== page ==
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Department
Biology
Course
BIO230H1
Professor
Kenneth Yip
Semester
Fall

Description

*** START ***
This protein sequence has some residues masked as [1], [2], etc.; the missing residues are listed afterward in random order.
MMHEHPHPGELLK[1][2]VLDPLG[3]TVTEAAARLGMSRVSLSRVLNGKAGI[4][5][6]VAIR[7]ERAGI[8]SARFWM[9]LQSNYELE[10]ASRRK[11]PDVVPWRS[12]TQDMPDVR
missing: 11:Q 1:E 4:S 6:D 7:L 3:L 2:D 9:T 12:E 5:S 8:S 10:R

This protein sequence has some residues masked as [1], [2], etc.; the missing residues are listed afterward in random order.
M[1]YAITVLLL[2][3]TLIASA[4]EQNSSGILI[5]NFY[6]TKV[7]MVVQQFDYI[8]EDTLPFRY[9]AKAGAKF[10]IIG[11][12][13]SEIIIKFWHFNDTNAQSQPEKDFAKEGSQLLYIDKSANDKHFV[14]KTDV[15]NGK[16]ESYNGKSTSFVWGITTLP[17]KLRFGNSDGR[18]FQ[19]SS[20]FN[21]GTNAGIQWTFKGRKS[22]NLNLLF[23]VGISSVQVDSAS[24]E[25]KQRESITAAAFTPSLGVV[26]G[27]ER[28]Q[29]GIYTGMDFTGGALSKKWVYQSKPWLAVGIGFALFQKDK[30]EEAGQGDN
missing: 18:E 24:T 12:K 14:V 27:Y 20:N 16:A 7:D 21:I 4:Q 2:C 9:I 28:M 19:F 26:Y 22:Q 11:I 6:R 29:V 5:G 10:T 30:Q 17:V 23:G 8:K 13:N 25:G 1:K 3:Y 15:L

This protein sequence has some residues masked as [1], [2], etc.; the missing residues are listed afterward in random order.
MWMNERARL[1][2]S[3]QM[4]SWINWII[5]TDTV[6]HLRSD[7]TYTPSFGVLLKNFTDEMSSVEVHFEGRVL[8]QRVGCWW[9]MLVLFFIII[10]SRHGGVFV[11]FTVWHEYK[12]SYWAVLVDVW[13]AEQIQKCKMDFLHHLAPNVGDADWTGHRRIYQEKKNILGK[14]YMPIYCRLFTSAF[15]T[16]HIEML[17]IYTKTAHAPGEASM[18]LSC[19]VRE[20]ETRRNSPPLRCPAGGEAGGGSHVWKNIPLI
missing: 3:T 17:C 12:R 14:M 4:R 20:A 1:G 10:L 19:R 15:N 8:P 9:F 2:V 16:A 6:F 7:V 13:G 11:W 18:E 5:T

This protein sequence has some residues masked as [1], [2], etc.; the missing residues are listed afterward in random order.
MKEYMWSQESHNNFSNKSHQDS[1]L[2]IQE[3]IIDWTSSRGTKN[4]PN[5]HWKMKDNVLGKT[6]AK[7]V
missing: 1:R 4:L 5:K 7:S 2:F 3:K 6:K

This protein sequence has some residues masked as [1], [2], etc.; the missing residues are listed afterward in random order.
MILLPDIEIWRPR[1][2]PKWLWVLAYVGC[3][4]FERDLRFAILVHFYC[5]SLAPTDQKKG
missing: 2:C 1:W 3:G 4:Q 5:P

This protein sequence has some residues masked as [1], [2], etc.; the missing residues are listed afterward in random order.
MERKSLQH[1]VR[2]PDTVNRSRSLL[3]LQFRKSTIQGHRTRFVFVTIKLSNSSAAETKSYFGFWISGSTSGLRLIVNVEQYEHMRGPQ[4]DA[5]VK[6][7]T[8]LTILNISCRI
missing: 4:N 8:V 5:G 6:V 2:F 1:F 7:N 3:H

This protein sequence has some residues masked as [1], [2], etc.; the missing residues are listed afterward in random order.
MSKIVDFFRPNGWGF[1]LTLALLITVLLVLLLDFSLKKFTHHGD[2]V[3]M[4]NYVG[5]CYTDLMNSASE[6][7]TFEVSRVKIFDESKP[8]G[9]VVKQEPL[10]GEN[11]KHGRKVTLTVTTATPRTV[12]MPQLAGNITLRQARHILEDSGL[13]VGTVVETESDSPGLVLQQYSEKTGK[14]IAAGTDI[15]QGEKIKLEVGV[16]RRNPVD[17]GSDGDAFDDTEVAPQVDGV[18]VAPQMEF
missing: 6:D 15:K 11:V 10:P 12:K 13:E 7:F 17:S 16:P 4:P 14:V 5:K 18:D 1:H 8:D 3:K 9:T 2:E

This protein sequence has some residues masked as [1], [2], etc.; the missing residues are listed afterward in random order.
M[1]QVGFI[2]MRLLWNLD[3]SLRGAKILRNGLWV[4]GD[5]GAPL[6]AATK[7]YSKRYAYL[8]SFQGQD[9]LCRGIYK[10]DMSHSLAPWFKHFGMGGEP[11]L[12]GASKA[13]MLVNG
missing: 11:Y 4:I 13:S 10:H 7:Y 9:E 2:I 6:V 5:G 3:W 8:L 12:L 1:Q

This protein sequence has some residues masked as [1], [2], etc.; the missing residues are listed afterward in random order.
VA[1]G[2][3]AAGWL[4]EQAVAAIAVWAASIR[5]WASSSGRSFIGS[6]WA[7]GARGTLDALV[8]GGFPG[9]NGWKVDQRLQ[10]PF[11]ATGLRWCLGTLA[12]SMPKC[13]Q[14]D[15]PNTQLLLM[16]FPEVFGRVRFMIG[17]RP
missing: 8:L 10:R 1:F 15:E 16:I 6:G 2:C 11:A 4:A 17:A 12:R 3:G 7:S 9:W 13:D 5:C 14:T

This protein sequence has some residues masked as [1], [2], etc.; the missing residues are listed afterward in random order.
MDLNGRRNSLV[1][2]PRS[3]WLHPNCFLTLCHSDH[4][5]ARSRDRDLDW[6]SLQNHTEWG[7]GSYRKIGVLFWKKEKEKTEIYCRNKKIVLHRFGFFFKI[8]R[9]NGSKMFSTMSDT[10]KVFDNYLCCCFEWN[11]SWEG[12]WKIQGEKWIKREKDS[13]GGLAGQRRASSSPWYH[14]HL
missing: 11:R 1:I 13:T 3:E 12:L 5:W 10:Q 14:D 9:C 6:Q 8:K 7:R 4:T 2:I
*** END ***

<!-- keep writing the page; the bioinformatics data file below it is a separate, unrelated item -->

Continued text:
Lectures 1-3: Organizing the Cell and its Outside Interactions We're asking: How do cells and tissues organize themselves spatially? 1. Membrane Trafficking Required for: – cell-cell communication – Resource acquisition NB: Requires dynamic changes to the plasma membrane Basic Principles of the Biosynthetic-secratory and endocytic pathways: 1. The presence of polarized trafficking routes (travel from a place to another in the cell) 2. Sorting Station (similar to bus stations) - Sites of arrival events from many places with many materials - Multiple different departure events - Early endosomes: Multiple outputs (in from the plasma membrane, out to the lysosome, Golgi and ER) – How does a cell know where to go – i.eCisternae of the golgi (trans golgi network), secratory vesicles, and early endosomes (but not lysosomes) 3. Retrieval mechanisms are needed so there is a general balance between all of these routes - Material is sent from ER to Golgi but some need to be sent back (if not will deplete cells of materials) Ex. From ER to Cis Golgi network and endosomes comming into the cell from external env. Secratory pathways (out of cell) = Two types I. Consitutive Secratory Pathway: Continuous flow of material outside of the cell (no regulation at all). Will dock and fuse with plasma membrane II. Regulated Secratory Pathway: Starts in the same way, but changes. A vesicle buds off but waits for a signal (hormone or neurotransmitter or maybe even a ligand) until its told to bud with the plasma membrane and exit the cell. Alll vesicles are stored until a signal triggers docking and fusing of all (i.e. Allergies and histamine release). Provides extra plasma membreane when needed (i.e in the cases of Cleavafe furrow, phagocytosis, and wound repair). – Regulated secretion in terms of extracellular signals 1. Delivery of synaptic vesicle to component of plasma membrane 2. Endocytosis of synaptic vesicle compoments to form new synaptic vesicle directly 3. Endocytosis of synaptic vesicle components and delivery to endosome 4. Budding of synaptic vesicle from endosome 5. Loading of neurotransmitter into synaptic vesicle 6. Secretion of neurotransmitter by exocytosis in response to an action potential In both Pathways, the concentration of the secretory vesicle is due to the fact that after it buds, parts of the membrane with the clathrin coats break off and go back to the trans Golgi network thus concentrating the content of the vesicle Endocytic pathways counterbalance secretory pathways and perform specific functions Steps to endocytosis: Invagination and Fission ItStarts at early endosome - Endosome has choices to make on where contents go – Can either be destroyed by lysosome, can be recycled back into the basolateral domain of plasma membrane or leave through another part of the plasma membrane through transcytosis) Cells collect resources by endocytosis (ex. Cholesterol) - Bringing things into the cell - Needs cholesterol from fluids outside of cell - This cholesterol is brought in by the Low Desnsity Lipoprotein receptors (binds to cholesterol - cell has receptors that are TM proteins and recognize and grab LDL and drags it into an endocytic pit and is brought into the cell through endocytosis. - Now, coated vesicle, then targeted to go to sorting station. - Receptor is recycled (sent back to the membrane to be used again) - LDL is targeted to the lysosome, once targeted there, the lysosome (low pH and digestive effects) then release LDL as free cholesterol into the cell, used to build membranes – Want receptor to go to the membrane and not lysosome So LDL comes in and goes to the lysosome Cells down regulate cell surface signalling by endocytosis - Phagocytosis - Can control signaling with endocytosis - If it wants so shut signaling complex down it can just completely remove the signaling complex - When that happens, there are signal on outside of the cell, the membrane, receptors and and adaptor molecules and such on the inside of the protein. This way you can pull the whole complex into the cell - After endocytosis through specific sorting can be converted into a multivesicular body by pulling the whole membrane into the lumen of a larger vesicle (vesicles inside of vesicles) – This membrane composes the entire signaling complex, and can be sent to lysosome and fuses with it and shuts down the signaling complex Know how budding and invagination occur Also be careful of the wording BUDDING AWAY FROM CYTOSOL = ENDOCYTOSIS BUDDINGAWAY FROM THE LUMEN = EXOCYTOSIS Formation of Lysosome: Early endosome + ubiquitin --> Pinches off to form a multivesicular body --> Lysosomal lipases from late endosome/lysosome binds and releases contents making multivesicular body a lysosome – 1 v-SNARES (vesicles) and 3 t-SNARE (target membrane), proteins that pull two membranes together by coming closer and squeezing water out. Clathrin Drives vesicle invagination: – Cargo receptor in membrane attaches to aptor proteins, this complex binds to cargo and pulls into the structure, clathrin then binds atop all of that and helps bud the vesicle. – Clathrin triskelion is composd of 3 heavy chains and 3 light chains; form a cage-like structure – COPI and COPII drive invagination – Made of: selected membrane proteins, Sec23/24, Sar13/31 and Sar1-GTP – Sec23/24 binds to the selected membrane proteins, next to sec23/24, Sar1-GTP is bound the membrane. Sec13/31 binds to Sar1-GTP which then composes the outer coat. Dynamin drives fission after vesicle invagination (helps exclude water so membrane can bind with itself. ESCRT Complex Using clathrin to pull out of the cytosol by use of protein complexes and PI(3)P and PI(3,5)2 Viruses typically can use this Proteins Coating per section of network COPII only used in Cis Golgi Network (so from ER TO CGN) COPI for return from CGN to ER or to directly transport stuff out of cytosol from TGN Clathrin is for the TGN and and signals that vesicle go to an early endosome Be sure to understand the above content Phosphatidylinostiol (PI, with phophorylative modification it becomes PIP) can have modification at different positions of the inostiol -OH head group PIPs bind very specific proteins which then ensure specificity (ex. Different PIPs are used at different stages to control trafficking networks What posititions Phosphatases and Kianases that position the PIP Must know what GEFs do (they promoate exchange of GDP to GTP) and GAPs (GTP->GDP) Specific Rab small GTPases localize to distinct sites in the trafficking pathway – Rab11 = recycling endosome – Rab5A = Plasma membrane, clathrin-coated vesicles, early endosomes – Rab 7 = late endosomes - Rab5, its GEF exchanges GDP for GTP, gives it a lipid anchor (in inactive state tucked into the protein - due to conformational change) localizes it to target membrane - One of these downstream regulated molecules itself can be Rab-GEF which results in positive feedback loop – Can interact with PIPs and attract other proteins to the chain etc. – Also, specific Rab with a specific PIP will is a control mechanism Rab-GTP on vesicle (with v-SNARE also on vesicle) binds a Rab effector which is called tethering, and then it allows for the fusion of the vesicle and release of contents. This all works together in a combinatorial effect (specific rabs to SNARES) Organization of cell is based on the organization of the trafficking networks that run throughout the cell Lecture 2 Notes: Cortical Polarity, the Cytoskeleton and Cell Migration – The cytoskeleton is polarized (from the subunits to the protofilaments to the network even) – Each protofilament is made of heterodimers of the monomeric proteins a-Tubulin and B- Tubulin (tubulin monomers bind and hydrolyze GTP). – The heterodimers are asymmetric (thus, assembly head-to-tail results in polarized tubules) – y-Tubulin binds tubulin heterodimers assembling these protofilaments into tubes – The latter also nucleates microtubules at the (-) end – The (+) end grows away from the centriole (for example) – The Microfilaments are made up of a y-tubulin ring (makes a positively charged ring) which allows the a-B-tubulin heterodimers to associate via the (-) end allowing the (+) end to grow outwards – Microtubules are made up of a 13 dimer circular structure – Dynamic instability allows growth and shrinkage of the microtubule – When they grow they have a proactive growth ratio (the rate of growth is greater than the rate of loss) – If GTP hydrolysis (i.e. Rate of loss – bc hydrolysis occurs after the dimers bind)> subunit addition, then the y-tubulin ring (cap) is lost and depolymerization occurs (100x faster with exposed GDP end) – so... loss of cap = rapid shrinkage, regain of cap = rapid growth – We know microtubules are polar because they arrange themselves at the negative end and grow outwards (tested in artificial cell environment) – Leads us to believe that this property is a key element in cellular organization, but, in vivo there are many proteins associated with this – Basically the microtubule coordinate system is used to transport things like a ski lift (remember dynine and kinesin? Yeah they're back :) ) – Dynine (think of it as moving backwards): moves positive to negative end. – Kinesin (think of as moving forward): moves towards the positive end (kinesin is basically the important one we should know for vesicular transport) – Microtubules are also key in positioning the Golgi – nocodazole expoeriment: the chemical nocodizole can depolymerize microtubules – the experiment showed that when treated with the latter, the golgi quickly lost its positioning inside the cell. The motor protein responsible for this is dynine (because the golgi is towards the inside of the cell, next to the ER) – Agood example of motor proteins use is in theAfrican cichlid fish, which changes colour – In this model the two motor proteins compete for the melanosomes (gives fish pigment) and when camouflages, theres a decrease in cAMP which allows of dynine to outcompete kinesin (kinesin inhibited) and pulls melanosomes to center making the fish an albino – Cytoskeleton in cell division – Actin is mostly found around the perifery, they are dimers, and a have asymmetric monomers which give it polarity, they hydrolizeATP and are sort of similar to enzymes – After the dimers bind it hydrolyzes ATP (soATP hydrolysis entails that the dimer will be lost after this event) – So when changes ATP>ADP the subunits tend to fall off (ATP bound near plus end,ADP bound near minus end) – ie net assembly at plus end and net disassembly at negative end – ARP COMPLEX NUCLEATES ACTIN FILAMENTS – ARP complex made of two proteins:Arp 2 andArp 3 which form a dimer and act like a cap (similar to y-tubulin) – IT NUCLEATES AT THE MINUS END (soARP complex is positive in polarity) mimicking a positive-ended microotubule, – they can also form at 70 from each other – There can be treadmilling of networks of microfilaments (even separtate ones what attach at 70 ) – The networks drive polarized movement – Allow for traction, i.e. Treadmilling in spot (think of the belt wheel on a tank). Filaments need a stationary anchor (ie. It doesnt move while treadmilling but stays associated with the actin filament while it changes dimeric subunits) – Actin makes up the contractile ring that makes cells split during division Lecture 3: Structures of cells – Epithelial cells are a barrier from the rest of the worls – Apical = top ; Basal = Bottom (order from top to bottom = apical to basal) – Tight Junctions: Occlude/seal the cells not allowing the diffusion of large molecules – Adherins Junctions: cell-cell anchoring, connects acting filaments to keep cells together (like velcro) – Actin filaments make up the cadherins (associate via homophillic interactions) – Links cells together at the N-term of the actin filament. There is a hinge region which is needed to be flexible at first, but rigid when associated together to allow for tight binding, to do so Ca is added b.w the two cells to allow the flexible hinge to become rigid – Adherin junctions very important in the developing embryo, allows positioning of the cells – Important for tumor supression too – Desmosomes: Connects intermediate filaments with those of a neighbouring cell (anothe cell- cell anchoring) – The three above junctions make up the Junctional complex that seals the cell (adhesion belt) – Gap Junctions: allows passage of small H2O-soluble molecules to pass from cell to cell – Hemidesmosomes: Connect the cell to the extracellular matrix which makes up the basolateral side of the cells – they anchor the cell to the ECM – How glucose gets into the cell? Via Na/Glucose symporter in the apical domain of the intestinal villi, bring glucose in against its gradient by using the energy generated from the transport of Na into the cell – Glucose then moves to the basal domain where there are glucose carrier proteins which move it down it [gradient] to the basal lamina into the blood – How do the membrane proteins get there? Via vesicular transports to different aread of the cells, proteins produced and embedded int the membrane and transported to various areas in the cell which then become a part of the membrane when the vesicle fuses – If dye added under tight junction, you can see it go right up to the apical domain but it wont permeate through – Tight juncrions formed from strands of interacting TM proteins – These TM proteins would be like claudin and occludin which sort of sew the cells together (tight junctions can go b.w the leaflets of the cell) – Claudin: 4-pass TM proteins that is essential to the proper formation of tight junctions – Occludin: 4-pass TM receptor which is essential to barrier function of cell, but not needed for maintaining structure of junction – Claudin+occludin are both homophillic (will only bind with themselves) – Tight junctions = Gates to prevent molecular movement across epithelial sheets in the extracellular space between the cell. ; fences Cell Polarity – Cells use landmarks – In the nematode the negative end is denoted by where the sperm enters the egg (posterior side) – So anterior and posterior cues allow for cell polarity and movement of proteins and cells to either ends of the zygote – Contacts bw the cell protrusions from landmarks forAJ assembly bw mammalian cells – diffuseAJ components (everything all over the place) with the addition of the actin protrusions (They make the hole where the two cells are touching each other) which make theAJ Puncta (where theAJ will be – where the two cells are touching) which then modifies the actin structure and makes continuous Ajs (this pocess is a mesenchymal-to-epithelial transition) – Kind of like two blind- mute guys trying to find eachother in a room) – Structure of Ajs in order: Cadherin –Arm – alpha-cat – F-Actin (F-actin is slightly below the apical domain, with a small end of it in peering into the nasolateral domain). – Crumbs Complex, Par3-Par6-aPKC complex and Scribble complexes determine the polarity of the apical domains of the cells, sending inhibitory signals to the baolateral proteins Lecture 4-6: Multicellular Development (Tissue Morphogenesis, Tissue Patterning, and Stem Cells): We're asking: How do multicellular organisms develop? Lectures 4&5: Multicellular developmeng Morphogenesis needs: Internalization of Cells; Elongation of the Embryo; and Fine Repositiong of Cells – Requires Morphogenesis and cell differentiation – Cell proliferation = making more cells, cell specialization = different cell in groups of others – Cell interaction = cell change due to interactions with environment or other cells cell movement= cell movement – In adults multicellular development occurs from stem cells (eg. Skin, or in the lumen of the gut) – The skin (of a mouse) has different layers, Demis and epidermis. – The basal cells are the ones that divide – Cells in the mamaries will priduce milk – Embryogenesis is the best studied form of development (similar mechanisms of morphogensis and cell differentiation) – Polar body = where egg is formed, will be degraded – Blastocyst still has the zone pellucida – trophectoderms will form other tissues like placenta – Inner cell mass = chald – By 2.5 days there should tight junctions connecting all the cells – Gastrulation: Formation of the inner gut Mechanisms of Cell Internalization – 1 Ingression/Delamination – Ingression = Moving inwards – Delamination = Splitting or separating into layes – idividual cells separate from the early outer epithelium – Epithelial-to-mesenchymal transition = Were epithelial cells but are now cells that make up the inner body (cells from outside migrate inside) – The latter is dangerous in terms of metastasis – Moving divinding somites in the quail embryo to a region in the chick embryo will result in the quails cell formation in the chick body (think Shh) – highly regulated – 2 Invagination/Involution – Invagination: the formation of an inner layer – Microtubules elongate causing cels to become columnar; actin and myosin arrange around the area and begin contracting causing involution and making a hole, or invaginating the area (considered both invagination or involution) – Involution = the ingrowth and curling inwards of a group of cell, as in the formation of gastrula from a blastula – Eg. Mesoderm internalization in the drosolphila initiated by transcription factor Twist which moves a sheet of cells into the inner cell mass Elongation of the Embryo 1. Convergent Extention – Thinness or thickness of cell – Cells (lamelopodela – cells that can crawl) move inwards to stack onto eachother through the movement inwards forcing the other cells to line up (horizontally) onto eachother, thus elongating at the end. (cell movement is regulated) 2. Cell Division and Cell Shape – Cells divide at tip resulting in elongation (ie. In arabidopsis) – Orientation of elongation is regulated by the orientation of cellulose microfibrils and driven by tugor pressure – Cellulose microfibril depends on the direction of the shoots – When extending a hormone causes the extention of the cellulomicrofibrils (i.e can grow taller or fatter) – ex. from the crypt of the villus with the two stem cells which continuously divde to replenish cells (moves the cells upwards) Fine Repositioning of Cells 1. Cell Sorting – Take frog embryo, shake it up, cells will reassociate in the right order – this is mainly due to the reactivity of cadherin (or lack thereof) to other types of cadherin – Since they are only homophilic in association , it allows for the cells of the same type/class which are essential to development to form together 2. Directed Cell Migrtion – When progenerator cells divide and move up a glial cell to position themselves along the axon. – First born cells will be on the lower reaches of the axon, and later formed ones will be near the top. – Allows for the type of cirle, tunnel we see when looking at neurons – can also direct using hormones – They use red and green dyes to see how far the cells in the eyes travel long the optic nerve – Roof plate = dorsal end of the organism, floor plate = ventral – Neuron spinal cord (going up ventral plate cause our spinal cord is on the inner side of our backs) makes a right angle turn at the floor plate and goes to the brain – Agrowth cone expressing netrin (the commisual neuron) approaching the floor plate (where the attractant netrin is secreted) – so netrin pulls the neuron towards the floor plate and the wall of the neural tube. – Growthcone expressing ROUNDABOUT which repels slit and downregulates netrin (doesnt let it hit the walls) – Neuron the secretes Slit (a repellant) and semaphorim (another repellant that causes the 90 o angular shift. – Slit and semaphorin repel the neuron as to not come into direct contact with the wall of the neural tube and the floor plate. Lecture 5 – Mechanism of Cell Differentiation Two main mechanisms to cell differentiation: 1. Asymmetric Division: Proteins move to opposite ends of cell, two cells are born different (stem cell and differentiated cell) 2. Symmetric Division: Sister cells are born the same but external influences cause them to change/differentiate over time – Asymmetric Cell Division – Differentiation in C. elegans - Lineage tree – origins of different cells – a lot are asymmetric – all from a single clone or egg – lots of asymmetric cell divisions from a single cell to make up the cells that make up the gut – Asymmetric cell division partitions the cell fate determinants to define the germ line and other tissues – Requires polarity at the periferi of the cell and proper spindle alignment Extrinsic Mechanisms of Cell Differentiation 1. Direct Lateral Inhibition: A pattern of differentiated cells – All the cells begin equal but some randomly gain an advantage and then they differentiate and inhibit their neighbouring cells from doing so – Example: Notch Signalling – When delta ligand binds notch, notch sends and inhibitory signal to the production of its own ligand delta (Delta from one cell stops delta from being produced in another cell) – This is competition between the two cells – When one cell is going to be differentiated its because its Notch receptor no longer functions and thus the neighbouring cells delta ligand has no effect on the cell – this allows the cell (that has the non-functioning notch receptor) to differentiate/specialize - cell at bottom has delta which activated the notch receptor on the top cell. - When notch is activated it stops this cell from specializing and it inhibits the expression of delta - top cell already had some delta and that will have the same effect on the bottom - it will activate notch on the bottom cell which stop cell specialization and suppression of the expression of delta - Has lots of delta, will activate a lot of notch on the top cell - very powerful notch, and will stop cell from producing delta (top has no delta, or little delta) - inactive notch means it cannot stop cell specialization (cell differentiates) 2. Induction by Diffusable Signals: Signal is like a wave, it only has energy for a certain time and distance before it disappears – Cells start with equal potential but a signal is sent which can only travel a certain distance – This created a pattern of bands around the cells which are the center of the signal – Morphogens: Secreted inductive moleculs that speads in a gradient; [Morphogen] dictated the cell fate; high, medium, or low morphogen levels can induce different cell differentiation programs – Organizer Tissue is a type of morphogen: When transplant of dorsal tissue from one embryo to the ventral side of another will result in a duplicate embryo with two dorsal sides and a shared ventral side (shakerspeares poetic “beast with two backs” LOL) – The transplanted tissue will generate tissue that it would not normally make – Need to move ORGANIZER TISSUE, not the cells only – The reverse would be moving ventral tissue to the dorsal side?Aduplicate with two ventral sides – Chick Wing Experiment: Took polarizing tissue from where the wing buds during embryogenesis and transplanted it slightly above it – Due to the secretion of a morphogen known as Shh (sonic the hedgehog) it forced the chick to develop with 4 digits compared to 2 (in regular chick wings there are 2 digits – big and small), 2small and 2large; the small one have lower morphogen concentrarion, which is why they're small. – So. the Shh gradient controls the formation of digits 3. Regulatory Hierarchies – One cell becomes 2 different cells, 2 different cells become 3, 3 become 5 and so on – Main idea: Cells can divide and produce different morphogens which cause each cell to differentiate differently when the time is right creating many cells types from a single daughter – These hierarchies refine the patterns of cell differentiation to create a segmental pattern (think drosophila development) – Transcription factors influence other transcription factors which result in development of segmental patterns – Egg Polarity Genes: Set the regulatory mechanisms in order – Gap Genes:Allows the formation of gaps between the abdominal segments of the fly – mutation of Kruppel will make the embryo develop without any gaps in it and only forms the Thoracic parts of the body: Two Genes that regulate – Kruppel and Hunchback – Segement-Polarity Genes:Allows for the formation of spaces between the vertebrae of the fly (Wnt). Two genes that regulate – Even-Skipped (Eve) and Ftz – Segmentation – essential to body plans – Genes are literally in linear fashion from head to tail – Hox (Homeotic Selector) Genes specify which body parts to decelop from each segment – i.e the antennapedia gene (Antp) – order in the chromosome is the expression order in embryo – Like an organizational system which relies on gene duplication. So if one copy is mutated it is possible for the subsiquent ones to acquire mutations form it as well – Hox genes are highly conserved – We start the same but the TF with different targets in differentated species (thats why we dont have wings and flies do) – In two species two genes are related, but different, and also differently expressed – do so using silensor protein (sit on the DNAand don't allow the TF's to read the DNAseq.) Related species - Regulatory modules: seq. of DNA with enhancers or silencers - green protein goes to red seq. to produce gene 3 proteins – It is the changes in the regularoty hierarchies which change the gene expression and differentiate different species (why drosophila has halteres and not wings on its second set) – So the mechanisms require 1. Intrinsic Change –Asymmetric Cell Division and 2. Extrinsic Signaling – Lateral inhibition; induction by diffusable signals and regulaotry hierarchies Lecture 6 – Cell Death and Renewal Some Tissues contain the same cell for the entire life of the organism, but the molecular components do turnover – Organ of Corti, the inner ear of mammals - movment of fluid makes what we call sound - supporting cells are epithelial cells - tectoral membrane is a huge mass of extracellular matrix - Inner hair cells, detect sound and send it to the brain - stereocilia - specialized cilia – This architecture allows us to convert sound waves into nerve impulses Single cell - many stereocilia sticking out - when its shifted, it causes stereocilia to tilt - has two channels that are linked together by a tether - stereocilia will tilt, the tether pries open the channel opens and allows ions in, initiating a cell impulse – Sound waves cause stereocilia on hair cells to tilt, allowing teathers connecting two stereocilia (a bundle) to tilt causing the opening of channel on the second one which then initates the nerve impulse – this movement is due to the basiliar membrane shifting causing the stereocilia to tilt (as it is attached to tectorial membrane that doesnt move) – so the vibrations cause it move – these cells do not regrow – Even though the hair cells and stereocilia are very stable, they are dynamic on a molecular scale – Stereocilia filled with actin (which gives it shape), which is polarized and exhibits lots of treadmilling – Another example of this is the human photoreceptor - rods have rhodopsin (detects low levels of light) - Cones, opsin (for colour and fine detail) - goes to the back of the eye, to the cones and rods, then forward to the interneurons, then to th front where the ganglion cells are and back to the brain – Opsin or rhodopsin make up the disc of the photorecetive membrane (which is part of the cone/rod) – In a pulse-chase experiment of the cones/rods, its detection will gradually be lost. – Cellular turnover example: Osteoclast (bone degredation and Ca uptake); osteoblast: makes new bone from Ca in blood; Osteocyte: Maintenance of bone cell Other Tissues Renew Their Cells Rapidly – Definition of “Stem Cell”: 1. It is not TERMINALLY differentiated; 2. Can divide without limit; 3. Daughters can remain as stem cells are differentiate – Cell renewal can also occur from division of differentated cells (like liver cells and pancreatic cells) – The use of the stem cells require specific mechanisms: 1. DivisionalAsymmetry – One daughter recieves factors the promote stemness and other recieves factors which influence differentiation – If stem cells are lost their origial numbers cannot be restored 2. EnvireonmentalAsymmetry – Cell division is symmetruc and the daughters cell fates are determined by the environment they are born into (like tofu) – If stem cells are lost, their number can regernate due to the fact that both daughter enter the environment promoting stemness Slow Division of Stem Cells Protects the cells from: 1. MutationsAssociated with Cell Division 2. Telomere DepletionAssociated with Cell Division Large number of stem cells needed to renew differentiated cell populations TransitAmplifying Cells: Build up cell numbers before cell differentiation (makes daughter stem cells for a number of divisions and then they differentiate via environmental signals) Skin Stem Cells: Basal Lamina provides a niche for stem cells Blood Stem Cells: Differentiate into various populations creating a branched pathway to final differentiation; certain signals can promote specific branches (i.e. Neutrophils, T cells, RBC etc) of needed cell types. The stem cells reside in the Marrow. – There are blood cell precursors in bone marrow – If all blood stem cells were killed by X-irradiation, would new bone marrow restore them?A: YES – Did the experiment on a rat, RBCs turned over and generated a steady supply of new RBS Identifying Blood Stem Cells and their Progeny: 1. Homogenize mouse bone marrow to release single cells; 2. Expose cells to fluorescent antibodies recognizing cell surface molecules; 3. Isolate labeled cells by FACS (fluorescence- activated cell sorting). FACS: ultrasonic nozzle vibrator, cell suspension, sheath fiels. Drops of the sheath fluids and cells will be detected and analyzed by a computer and small groups of cells will be negatively charged due to detection of single fluorescent cells, then they are separated into two test tubes, while the remaining solution will collected in a flask. The two TT are then tested to see if they can regenerate RBCs – Blood Stem cells are maintained by interactions with stromal cells, while the Kit receptor in the stem cell binds to the Kit ligand on the stromal cell, it can divide, then the resulting daughter cell will have to differentiate or die Stem Cells Must be Regulated to Supply the Correct Number of Differentiated Cells 1. Frequency of Stem cell division 2. Probability of stem cell death 3. Probablity that the stem cell daughter will become a committed progenerator cell (not a terminally differentiated cell, but one that gives rise to a specific cell type) – must eventually differentiate or die but can divide for sometime before it dies. 4. Division cycle time of committed progenerator cells 5. Probablity of progenerator cell death 6. Number of committed progenerator cell divisions before terminal differentiation 7. Lifetime of differentiated cells Medical Uses of Stem Cells – Leukemia Treatment – Drawbacks: possinbility of rejection; must match specific tissue type and immunosupressive drugs – If cancer arises from a mutation in one of the progenerator populations then the patients own stem cells can be used after sorting – What about the spinal cord/neurodegenerative diseases? Cells from other tissues can be used as stem cells to help regenerate those parts of the body (i.e. Frog leg amputation, or shaving off part of your rib to use as a graft – both will grow back quickly) – Doing this could bypass the immune rejection (these are known as iPs cells) – Other examples are embryonic stem cells that can proliferate indefinately in culture (need to remove the inner cell mass from the blastocyst). – The latter is not able to be done because some religious zealots think that 32 cells= a human (10^14 cells) – Ways to bypass idiots: Take an egg, remove the genetic material, add cells from adult containing the genome to be cloned, allow for some cell division, when blastocyst forms implant it into a faster mother (this is called reproductive cloning) or grow cells in culture (theraputic cloning) 1. Somatic cell nuclear transfer—use a nucleus from one of the patient’s own cells and transfer it into an unfertilized egg to develop an embryo from which ES cells can be harvested 2. Treat some of the patient’s own cells with factor known to specify ES cell character (e.g. a combination of Oct3/4, Sox2, Myc and Klf4 can convert differentiated cells into cells with ES cell characteristics) Lectures 7-9: Cell Signalling Lecture 7: Principles of Cellular Signalling – unicellular bacteria on earth for 2.5 billion years before multicellular came along, thought to be time delay used to evolutionarily develop these mechanisms – but unicellular organisms do communicate! – Ex. Quorum Sensing in Bacteria: The chemical signal coordinates motility, antibiotic production, spore formation and sexual conjugation – Ex. Mating in Budding Yeast: Signalling between yeast cells to make prepare for mating – Ex.Aggregation ofAmeboid Cells: Signalling between Dictyostelium cells draw them togeth